- Allstate's "Mayhem" campaign featured a line of Denzel Washington's which had to be changed due to this. Originally, Washington had said the Line 1 to close the commercials, but due to the way it was worded, his pause couldn't stop the line from having an unintended meaning (so Allstate is the mayhem no one can protect you from?). They changed it to Line 2 when it was brought to their attention.
- There's a famous story about the playtesting of the first Magic: The Gathering cards after game creator Richard Garfield had this exchange:
- (It's still a Game-Breaker, but for different reasons.)
- The ". Of Doom!" card, resulting in "Bow with Ribbons. of Doom!". The question came up whether it was the bow or the ribbons that were "of doom".
- Then add in to this the ". of my Grandfather" card from Munchkin Fu and you can have such gems as the "Big Black .45. of Doom. of my Grandfather" which leads one to think that the gun killed the grandfather. Or, in the other order: "Big Black .45. of my Grandfather. of Doom" brings up whether it's the gun or the grandfather that is "of doom".
- Sometimes used as one of Roger the Dodger's scams in The Beano, such as selling tickets to see the "Man Eating Fish". which turns out to be a man, eating fish (and chips).
- In one Captain Britain story featuring Captain Airstrip-One, an alternate Captain Britain who represents the Britain of 1984, Captain Airstrip-One is told by his superior to "imagine a boot stomping on a face forever." Captain Airstrip-One, who has no will of his own, happily obliges, but misinterprets the order &mdash he thought he was meant to imagine that image forever, so he does, effectively making this mission his last.
- A short story by Mbius, "Man &mdash is it good?" This is the correct interpretation. (Luckily, the pun works in languages other than the original French &mdash Heavy Metal republished it as "Is Man Good?")
- In PS238, when the Flea is looking for Zodon:
- Evidence, a The Silmarillion/Discworld crossover, contains an example of this. Death says the kittens may get at the Silmarils, but it won't matter because they're unbreakable. Maedhros thinks he means the kittens are unbreakable, when he's referring to the Silmarils.
- In Harry Potter and Libromancy Harry and Sarah accidentally enter an erotic graphic novel about monster girl training.
- Three chapters later, during which time Zarc has arrived and is displaying how his "sons" Yuya and Yuto to Yusho, and Mieru has taken three knives to the stomach for Yusho , Serenity tells Yvonne that she's missed a lot.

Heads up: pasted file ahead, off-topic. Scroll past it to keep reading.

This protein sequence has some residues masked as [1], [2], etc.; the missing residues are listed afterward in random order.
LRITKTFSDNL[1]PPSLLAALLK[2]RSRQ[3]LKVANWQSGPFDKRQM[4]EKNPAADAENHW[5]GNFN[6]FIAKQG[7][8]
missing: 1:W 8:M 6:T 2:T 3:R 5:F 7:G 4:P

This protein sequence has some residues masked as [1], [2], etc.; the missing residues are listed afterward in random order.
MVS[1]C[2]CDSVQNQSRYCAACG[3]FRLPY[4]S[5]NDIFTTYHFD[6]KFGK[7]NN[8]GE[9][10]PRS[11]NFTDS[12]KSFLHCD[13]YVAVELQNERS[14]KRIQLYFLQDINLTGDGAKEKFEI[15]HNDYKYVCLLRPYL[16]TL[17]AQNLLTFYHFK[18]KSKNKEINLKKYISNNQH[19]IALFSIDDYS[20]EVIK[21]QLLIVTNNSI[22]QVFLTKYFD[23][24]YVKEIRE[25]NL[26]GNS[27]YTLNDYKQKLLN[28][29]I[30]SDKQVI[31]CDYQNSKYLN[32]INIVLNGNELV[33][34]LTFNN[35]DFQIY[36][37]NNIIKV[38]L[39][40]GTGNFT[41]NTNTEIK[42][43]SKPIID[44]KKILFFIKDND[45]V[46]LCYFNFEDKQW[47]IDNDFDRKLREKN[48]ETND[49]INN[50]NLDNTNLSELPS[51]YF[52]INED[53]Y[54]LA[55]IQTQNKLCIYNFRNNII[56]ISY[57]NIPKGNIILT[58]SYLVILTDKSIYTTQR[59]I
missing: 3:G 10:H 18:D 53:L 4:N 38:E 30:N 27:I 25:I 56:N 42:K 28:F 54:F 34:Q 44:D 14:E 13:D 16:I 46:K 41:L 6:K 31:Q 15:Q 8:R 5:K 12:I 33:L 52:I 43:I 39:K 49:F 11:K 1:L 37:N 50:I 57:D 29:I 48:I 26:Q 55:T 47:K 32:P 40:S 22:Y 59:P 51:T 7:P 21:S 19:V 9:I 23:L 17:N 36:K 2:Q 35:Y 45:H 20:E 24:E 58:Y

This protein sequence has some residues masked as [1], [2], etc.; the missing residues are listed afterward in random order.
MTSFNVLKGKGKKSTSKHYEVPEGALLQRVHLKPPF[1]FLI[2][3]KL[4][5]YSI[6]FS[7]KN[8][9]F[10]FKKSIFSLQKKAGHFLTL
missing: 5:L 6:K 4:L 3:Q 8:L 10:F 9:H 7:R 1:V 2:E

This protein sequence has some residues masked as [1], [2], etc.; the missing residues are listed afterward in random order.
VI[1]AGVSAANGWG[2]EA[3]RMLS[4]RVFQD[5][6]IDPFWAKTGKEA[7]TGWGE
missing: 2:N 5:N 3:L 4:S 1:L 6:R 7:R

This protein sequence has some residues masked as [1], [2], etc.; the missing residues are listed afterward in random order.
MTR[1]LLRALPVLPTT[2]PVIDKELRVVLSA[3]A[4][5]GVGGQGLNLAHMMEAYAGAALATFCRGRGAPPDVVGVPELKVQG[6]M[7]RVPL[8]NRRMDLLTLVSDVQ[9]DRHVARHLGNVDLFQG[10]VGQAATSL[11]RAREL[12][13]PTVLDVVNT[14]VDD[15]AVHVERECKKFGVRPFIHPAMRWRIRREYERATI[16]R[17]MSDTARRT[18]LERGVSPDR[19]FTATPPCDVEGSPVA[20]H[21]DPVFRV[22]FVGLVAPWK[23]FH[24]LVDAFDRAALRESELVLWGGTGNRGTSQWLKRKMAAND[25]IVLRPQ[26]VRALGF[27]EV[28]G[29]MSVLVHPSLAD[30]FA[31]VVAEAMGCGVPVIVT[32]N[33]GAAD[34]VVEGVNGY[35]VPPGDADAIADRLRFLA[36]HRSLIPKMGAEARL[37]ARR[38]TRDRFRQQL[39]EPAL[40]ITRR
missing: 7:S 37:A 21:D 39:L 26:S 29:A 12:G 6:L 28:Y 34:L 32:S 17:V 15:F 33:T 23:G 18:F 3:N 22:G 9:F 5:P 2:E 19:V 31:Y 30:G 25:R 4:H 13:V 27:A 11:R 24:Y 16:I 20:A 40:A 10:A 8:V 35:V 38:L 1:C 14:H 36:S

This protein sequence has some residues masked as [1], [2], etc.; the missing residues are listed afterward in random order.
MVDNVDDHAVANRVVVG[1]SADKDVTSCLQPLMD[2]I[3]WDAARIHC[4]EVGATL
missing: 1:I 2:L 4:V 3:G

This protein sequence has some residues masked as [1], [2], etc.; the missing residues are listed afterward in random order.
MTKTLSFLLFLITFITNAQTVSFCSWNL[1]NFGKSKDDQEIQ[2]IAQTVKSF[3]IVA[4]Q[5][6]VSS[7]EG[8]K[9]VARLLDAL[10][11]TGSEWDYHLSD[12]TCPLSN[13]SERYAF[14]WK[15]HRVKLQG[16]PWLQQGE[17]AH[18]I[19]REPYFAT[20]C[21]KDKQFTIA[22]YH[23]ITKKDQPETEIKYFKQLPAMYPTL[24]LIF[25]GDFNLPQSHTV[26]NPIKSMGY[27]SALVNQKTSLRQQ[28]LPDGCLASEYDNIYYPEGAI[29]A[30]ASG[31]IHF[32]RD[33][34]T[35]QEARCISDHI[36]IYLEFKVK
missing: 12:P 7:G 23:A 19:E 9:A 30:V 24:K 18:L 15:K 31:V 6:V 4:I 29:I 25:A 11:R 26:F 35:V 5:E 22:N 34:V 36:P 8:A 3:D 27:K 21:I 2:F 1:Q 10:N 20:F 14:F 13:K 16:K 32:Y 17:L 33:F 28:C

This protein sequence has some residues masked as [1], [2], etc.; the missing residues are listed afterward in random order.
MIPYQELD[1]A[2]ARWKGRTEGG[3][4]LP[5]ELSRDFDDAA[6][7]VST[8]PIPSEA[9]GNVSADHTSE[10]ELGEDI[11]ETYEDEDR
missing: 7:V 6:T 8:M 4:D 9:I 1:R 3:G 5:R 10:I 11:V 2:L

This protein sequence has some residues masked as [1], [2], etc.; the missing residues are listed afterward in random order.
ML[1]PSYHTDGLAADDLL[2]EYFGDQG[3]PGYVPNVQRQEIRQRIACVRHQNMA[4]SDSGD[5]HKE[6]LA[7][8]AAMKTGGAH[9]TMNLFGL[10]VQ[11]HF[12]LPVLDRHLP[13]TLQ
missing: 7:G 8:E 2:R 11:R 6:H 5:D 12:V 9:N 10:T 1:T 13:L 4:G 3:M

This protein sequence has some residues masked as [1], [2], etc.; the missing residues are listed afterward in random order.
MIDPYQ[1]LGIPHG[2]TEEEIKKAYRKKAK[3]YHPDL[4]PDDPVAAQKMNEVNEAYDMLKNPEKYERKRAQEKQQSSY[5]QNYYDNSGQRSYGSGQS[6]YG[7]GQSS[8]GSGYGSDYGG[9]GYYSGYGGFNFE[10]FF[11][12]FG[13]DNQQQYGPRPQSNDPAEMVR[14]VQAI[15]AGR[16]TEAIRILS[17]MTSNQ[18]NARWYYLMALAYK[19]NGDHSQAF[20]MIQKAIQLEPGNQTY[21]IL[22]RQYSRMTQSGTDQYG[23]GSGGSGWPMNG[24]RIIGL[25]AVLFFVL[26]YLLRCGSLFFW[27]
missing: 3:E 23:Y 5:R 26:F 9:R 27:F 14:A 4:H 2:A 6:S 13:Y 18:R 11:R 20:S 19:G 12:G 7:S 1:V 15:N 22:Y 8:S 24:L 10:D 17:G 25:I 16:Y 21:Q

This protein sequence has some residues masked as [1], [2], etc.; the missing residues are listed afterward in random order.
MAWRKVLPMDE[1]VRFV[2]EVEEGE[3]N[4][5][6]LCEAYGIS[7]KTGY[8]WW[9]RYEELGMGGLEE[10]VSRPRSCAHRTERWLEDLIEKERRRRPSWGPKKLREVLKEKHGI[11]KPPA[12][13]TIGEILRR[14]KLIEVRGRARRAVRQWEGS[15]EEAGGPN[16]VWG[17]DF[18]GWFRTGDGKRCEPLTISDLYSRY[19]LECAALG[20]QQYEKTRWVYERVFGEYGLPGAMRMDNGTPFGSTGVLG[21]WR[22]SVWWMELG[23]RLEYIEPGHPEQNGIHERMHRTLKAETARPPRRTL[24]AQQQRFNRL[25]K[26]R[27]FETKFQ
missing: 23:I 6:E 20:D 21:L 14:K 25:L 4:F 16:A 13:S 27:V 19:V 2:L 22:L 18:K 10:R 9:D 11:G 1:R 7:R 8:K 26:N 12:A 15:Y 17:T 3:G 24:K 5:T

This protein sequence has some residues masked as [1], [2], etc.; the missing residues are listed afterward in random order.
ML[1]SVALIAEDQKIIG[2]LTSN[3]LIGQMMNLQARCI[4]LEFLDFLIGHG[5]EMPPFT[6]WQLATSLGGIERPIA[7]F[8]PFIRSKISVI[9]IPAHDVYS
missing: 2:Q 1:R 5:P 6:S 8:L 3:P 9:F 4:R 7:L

- Cinderella: When Lady Tremaine is trying to wake her daughters and get them ready to try on the glass slipper.
- Airplane!: Ambiguous syntax? What is it? "It's the use of sentences which could be interpreted in multiple ways due to syntax problems, but that's not important right now."
- Ted Striker is speaking of a "drinking problem" while narrating a flashback, and a second later we see he in fact meant a problem with his ability to drink, namely that he was spilling the whole glass on his face.
- Airplane used this trope for a lot of its humor:
Ted: It's an entirely different type of flying, altogether.
Dr. Rumack and Randy, in unison: It's an entirely different type of flying.
Dr. Rumack: This woman has to be gotten to a hospital.
Elaine: A hospital? What is it?
Dr. Rumack: It's a big building with patients, but that's not important right now.
Hanging Lady: Nervous?
Hanging Lady: First time?
Ted: No, I've been nervous lots of times.
- In the same speech, he also says, "We took some pictures of the native girls, but they weren't developed. So we're going back again in a couple of weeks. "
- The opening credits refer to the dead Eddie as an "Ex Delivery Boy", prompting fans to shout "What kind of delivery boy delivers exes?".
- Called back to in the sequel, as Favre loves being a Mountie because the Canadian places know exactly what he's referring to.
- In a GrailQuest game book, you enter a room containing "a man eating plant". The next line informs you that the plant he's eating is a carrot.
- An engineer's wife sends him to the store, telling him, "Pick up a loaf of bread, and if they have eggs get a dozen." He comes home with twelve loaves of bread.
- The engineer's wife tries again the next day: 'Go to the shop for a loaf, and while you're there buy eggs'. He doesn't come home.
- There's also an Evil Lawyer Joke along these lines. A mother and child are walking in the cemetery and the child asks, "Mom, do they usually put two people in a grave?" Mom says, "No, why?" Kid says "Because that one over there says 'Here lies a lawyer and an honest man.'"
- In the Doctor Who New Adventures/Sherlock Holmes crossover novel The All-Consuming Fire, when Holmes tells a junior librarian at the Library of St John the Beheaded that he's interested in stolen books, the librarian replies that they have a number of documents on that subject, including one that sheds new light on the fire of Alexandria. (He's kidding.)